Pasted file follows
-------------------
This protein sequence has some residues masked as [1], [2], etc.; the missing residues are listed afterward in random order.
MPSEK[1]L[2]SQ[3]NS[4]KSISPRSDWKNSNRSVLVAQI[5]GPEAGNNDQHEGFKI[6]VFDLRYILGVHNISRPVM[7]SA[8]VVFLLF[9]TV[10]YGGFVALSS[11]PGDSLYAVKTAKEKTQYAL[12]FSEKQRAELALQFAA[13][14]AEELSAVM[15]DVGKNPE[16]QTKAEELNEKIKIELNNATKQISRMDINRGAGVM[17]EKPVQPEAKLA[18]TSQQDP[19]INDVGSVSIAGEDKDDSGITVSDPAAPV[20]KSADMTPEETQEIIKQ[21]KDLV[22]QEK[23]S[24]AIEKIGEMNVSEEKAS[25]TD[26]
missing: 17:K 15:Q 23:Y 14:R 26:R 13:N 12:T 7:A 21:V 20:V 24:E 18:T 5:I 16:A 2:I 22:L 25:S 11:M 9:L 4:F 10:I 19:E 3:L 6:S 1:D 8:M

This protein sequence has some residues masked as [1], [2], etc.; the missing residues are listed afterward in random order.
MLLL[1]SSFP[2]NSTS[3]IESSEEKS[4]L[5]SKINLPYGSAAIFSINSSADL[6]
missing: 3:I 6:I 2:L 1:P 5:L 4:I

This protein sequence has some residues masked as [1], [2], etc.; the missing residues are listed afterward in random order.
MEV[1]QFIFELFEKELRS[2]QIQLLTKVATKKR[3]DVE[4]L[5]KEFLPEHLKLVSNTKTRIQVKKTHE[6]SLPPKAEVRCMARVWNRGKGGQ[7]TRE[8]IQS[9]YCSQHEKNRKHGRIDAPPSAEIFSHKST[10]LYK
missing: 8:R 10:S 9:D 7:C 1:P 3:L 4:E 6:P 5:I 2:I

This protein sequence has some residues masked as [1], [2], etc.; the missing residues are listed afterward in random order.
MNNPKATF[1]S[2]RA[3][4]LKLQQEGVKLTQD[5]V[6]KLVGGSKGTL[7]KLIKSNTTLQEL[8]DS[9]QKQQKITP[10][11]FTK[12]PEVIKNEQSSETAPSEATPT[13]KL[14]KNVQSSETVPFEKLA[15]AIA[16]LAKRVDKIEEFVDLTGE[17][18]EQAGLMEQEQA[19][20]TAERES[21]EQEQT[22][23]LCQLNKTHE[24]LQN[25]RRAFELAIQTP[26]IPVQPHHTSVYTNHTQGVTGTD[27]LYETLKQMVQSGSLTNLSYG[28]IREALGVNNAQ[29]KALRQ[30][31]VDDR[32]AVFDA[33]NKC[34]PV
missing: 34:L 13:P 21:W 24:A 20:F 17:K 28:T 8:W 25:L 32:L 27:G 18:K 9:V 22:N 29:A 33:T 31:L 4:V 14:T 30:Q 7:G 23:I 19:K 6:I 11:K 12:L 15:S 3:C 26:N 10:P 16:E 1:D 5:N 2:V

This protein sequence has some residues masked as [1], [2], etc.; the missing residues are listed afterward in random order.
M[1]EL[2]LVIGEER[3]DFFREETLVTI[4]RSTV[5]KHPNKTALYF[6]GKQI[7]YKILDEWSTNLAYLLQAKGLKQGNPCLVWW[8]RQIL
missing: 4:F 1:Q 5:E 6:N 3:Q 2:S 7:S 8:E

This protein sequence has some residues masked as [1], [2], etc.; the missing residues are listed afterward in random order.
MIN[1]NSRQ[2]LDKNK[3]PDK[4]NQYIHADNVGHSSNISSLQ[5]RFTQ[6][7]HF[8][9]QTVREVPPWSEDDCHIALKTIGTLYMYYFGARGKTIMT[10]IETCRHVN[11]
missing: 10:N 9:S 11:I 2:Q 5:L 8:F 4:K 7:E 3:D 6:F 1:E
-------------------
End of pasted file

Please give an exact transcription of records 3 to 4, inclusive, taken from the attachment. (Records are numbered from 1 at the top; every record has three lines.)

This protein sequence has some residues masked as [1], [2], etc.; the missing residues are listed afterward in random order.
MEV[1]QFIFELFEKELRS[2]QIQLLTKVATKKR[3]DVE[4]L[5]KEFLPEHLKLVSNTKTRIQVKKTHE[6]SLPPKAEVRCMARVWNRGKGGQ[7]TRE[8]IQS[9]YCSQHEKNRKHGRIDAPPSAEIFSHKST[10]LYK
missing: 8:R 10:S 9:D 7:C 1:P 3:L 4:E 6:P 5:I 2:I

This protein sequence has some residues masked as [1], [2], etc.; the missing residues are listed afterward in random order.
MNNPKATF[1]S[2]RA[3][4]LKLQQEGVKLTQD[5]V[6]KLVGGSKGTL[7]KLIKSNTTLQEL[8]DS[9]QKQQKITP[10][11]FTK[12]PEVIKNEQSSETAPSEATPT[13]KL[14]KNVQSSETVPFEKLA[15]AIA[16]LAKRVDKIEEFVDLTGE[17][18]EQAGLMEQEQA[19][20]TAERES[21]EQEQT[22][23]LCQLNKTHE[24]LQN[25]RRAFELAIQTP[26]IPVQPHHTSVYTNHTQGVTGTD[27]LYETLKQMVQSGSLTNLSYG[28]IREALGVNNAQ[29]KALRQ[30][31]VDDR[32]AVFDA[33]NKC[34]PV
missing: 34:L 13:P 21:W 24:A 20:F 17:K 28:T 8:W 25:L 32:L 27:G 18:K 9:V 22:N 29:A 33:T 31:L 4:V 14:T 30:Q 7:G 23:I 19:K 6:I 11:K 12:L 15:S 3:C 26:N 10:P 16:E 1:D 5:N 2:V